Live Election Night Results & Updates

The latest from the polls and candidate watch parties

Mariana Salazar is headed to run-off in District 1. (Photo by David Brendan Hall)

Updated 11pm:

Well, it's getting to be about 11pm, and by now the scene's looking set in its ways. Beto lost, alas, but Democrats will take the House, and things will get both crazier and more sane, for the next two years. Locally, a lot has held: Steve Adler will be mayor again, and Kathie Tovo likely his pro tem. There'll be three City Council run-offs: It's looking like Natasha Harper-Madison and Mariana Salazar in District 1 (with Vincent Harding on the wing), Pio Renteria and Susana Almanza in District 3, and Paige Ellis and Frank Ward or Bobby Levinski in District 8. The Props all passed, except J and K.

The schools right now look much like they did before, with LaTisha Anderson and Kristin Ashy joining the AISD board and Arati Singh and Carmen Tilton going to a run-off in the at-large Position 9. At the ACC, incumbents Barbara Mink and Julie Ann Nitsch rolled. Stephanie Gharakhanian and Sarah Mills will go to a run-off in Place 8.

And we haven't done much on the Lege races tonight because most of them were predictable, but wouldn't you know Vikki Goodwin beat Paul Workman tonight in House District 47. Ain't the beer cold. – Chase Hoffberger


Updated 10:49pm

A crowd of supporters stood before the stage at Cheer Up Charlie’s as Danielle Skidmore conceded her bid for District 9. Skidmore thanked those who volunteered and said “while I’m not going to be a part of City Council, I’m not going away.” She said she would continue to advocate for queer rights in the city and at the Capitol. She reiterated that her trans identity was not the focus of her campaign but acknowledged that it made her candidacy “an inspiration to many voters.” But she hopes that her campaign’s advocacy for transportation issues would also be an inspiration, and that the challenge she posed to Tovo would motivate the next council to “move beyond binary choices.”

“It doesn’t have to be about new Austin vs. old Austin, or urbanist vs preservationist,” she said. She urged the council to end the divides that hampered the CodeNEXT process.

On that front, tonight's victor Kathie Tovo was in agreement. “I hope we can find a more positive tenor to the conversation," she told the Chronicle. She said Council would need to move forward with building more housing, while “respecting the process” that led to the development of smaller neighborhood plans. If a more moderate tone can’t be reached, Tovo said, the next land-use debate will suffer the same problems as CodeNEXT. – Austin Sanders


Updated 10:48pm:

"Huh. I expected more tears," said one new arrival at the Driskill just as gubernatorial nominee Lupe Valdez ended her speech with a rallying cry to stay engaged: "The 2020 campaigns start tomorrow." (For better or worse.) Despite the narrow loss by Beto O'Rourke (down by just over 3% at present), the Dems' reclaiming the U.S. House and apparently unseating at least two Texas GOP congresscritters helped sand smooth the evening's emotions. While the Dems' statewide drought continues (O'Rourke did better than the rest of the ticket, with AG contender Justin Nelson in the No. 2 spot), the party appears on track to unseat state Sens. Konni Burton of Colleyville and Don Huffines of Dallas and has flipped a number of Texas House seats, including a near-sweep of the Austin suburbs and the long-desired defeat of Travis County's sole GOP rep, Paul Workman. – Mike Clark-Madison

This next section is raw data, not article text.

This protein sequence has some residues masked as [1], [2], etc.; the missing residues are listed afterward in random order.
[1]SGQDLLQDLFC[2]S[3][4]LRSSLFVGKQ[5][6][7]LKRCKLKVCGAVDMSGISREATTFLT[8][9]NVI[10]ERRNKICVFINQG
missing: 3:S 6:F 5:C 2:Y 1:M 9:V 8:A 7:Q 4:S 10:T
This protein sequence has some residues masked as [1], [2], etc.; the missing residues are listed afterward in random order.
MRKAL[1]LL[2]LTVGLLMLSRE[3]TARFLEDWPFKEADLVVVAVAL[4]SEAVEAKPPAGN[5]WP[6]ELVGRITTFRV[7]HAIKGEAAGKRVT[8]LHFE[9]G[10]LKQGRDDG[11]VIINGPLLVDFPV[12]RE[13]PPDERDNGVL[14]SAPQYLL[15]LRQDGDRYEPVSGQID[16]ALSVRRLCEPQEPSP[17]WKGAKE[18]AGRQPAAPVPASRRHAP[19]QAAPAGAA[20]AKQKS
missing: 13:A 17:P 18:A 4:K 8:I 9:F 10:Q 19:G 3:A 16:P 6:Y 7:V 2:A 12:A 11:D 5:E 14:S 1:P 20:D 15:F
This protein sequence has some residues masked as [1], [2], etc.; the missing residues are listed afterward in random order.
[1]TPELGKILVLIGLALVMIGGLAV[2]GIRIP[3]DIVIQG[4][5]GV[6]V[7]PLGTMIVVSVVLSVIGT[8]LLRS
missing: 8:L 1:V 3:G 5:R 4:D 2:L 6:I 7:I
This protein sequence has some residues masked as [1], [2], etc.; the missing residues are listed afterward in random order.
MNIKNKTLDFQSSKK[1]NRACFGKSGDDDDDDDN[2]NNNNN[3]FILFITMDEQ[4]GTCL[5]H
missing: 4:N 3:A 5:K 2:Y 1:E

Updated 10:38pm:

“It’s still too soon to tell,” Democratic Congressional candidate Mike Siegel said a little after 10pm. “It might take all night, and it might come down to the provisional ballots at the end.” With about 45% of the TX-10 votes counted, Mike McCaul was ahead with just over 50% of the vote.

“We can do some rough math,” Siegel said, “and a lot depends if Travis County really surges and I hold my votes there. I’m getting a lot congratulatory messages that I’ve made it so close” – McCaul has never been seriously challenged in the heavily gerrymandered district – “but that’s not much consolation right now.

“There are just a lot of unknowns, and it’s just too soon to tell.”

We may – or may not – know the outcome in TX-10 by tomorrow morning. – Michael King


Updated 10:30pm:

Michael King has the story on the mayoral race tonight.


Updated 10:05pm:

District 3 looking at a run-off? With the latest numbers in, Pio Renteria still leads the pack with 48.7%., just under the required 50% to avoid a run-off. The incumbent said he spent all day, 7am to 7pm, campaigning, and is hoping he can avoid a run-off. Meanwhile, his sister Susana Almanza is in second with 21.6%. Though small, her party housed her strongest allies like Dr. Fred McGhee, who said Almanza's campaign was “doing pretty well." Almanza added: “We’re pretty pleased that an incumbent couldn’t get the 51%. ... Think we’re doing really good.” – Sarah Marloff

Updated 9:54pm:

Mayor Pro Tem Kathie Tovo said she was “feeling positive” about her 22-point lead over Danielle Skidmore based on the early voting and portion of Election Day results that have been tallied. She said she wasn’t celebrating yet, because In her two previous elections, she had leads after early voting but was pulled into a run-off after the Election Day vote comes in. It’s looking like that won’t happen for her tonight. Skidmore would need to make unexpected gains in the remaining E-Day vote to force a run-off, let alone win the race. – Austin Sanders


Updated 9:36pm:

Back at the schools, Stephanie Gharakhanian has extended her lead over Douglas Gibbins and Sarah Mills in ACC Place 8, and now has 50.8% of the vote. There's been little change elsewhere. LaTisha Anderson's apparent upset of Ted Gordon's somewhat of a shocker in AISD District 1, and Carmen Tilton has extended her lead a bit in the At Large Position 9. – Chase Hoffberger


Updated 9:30pm: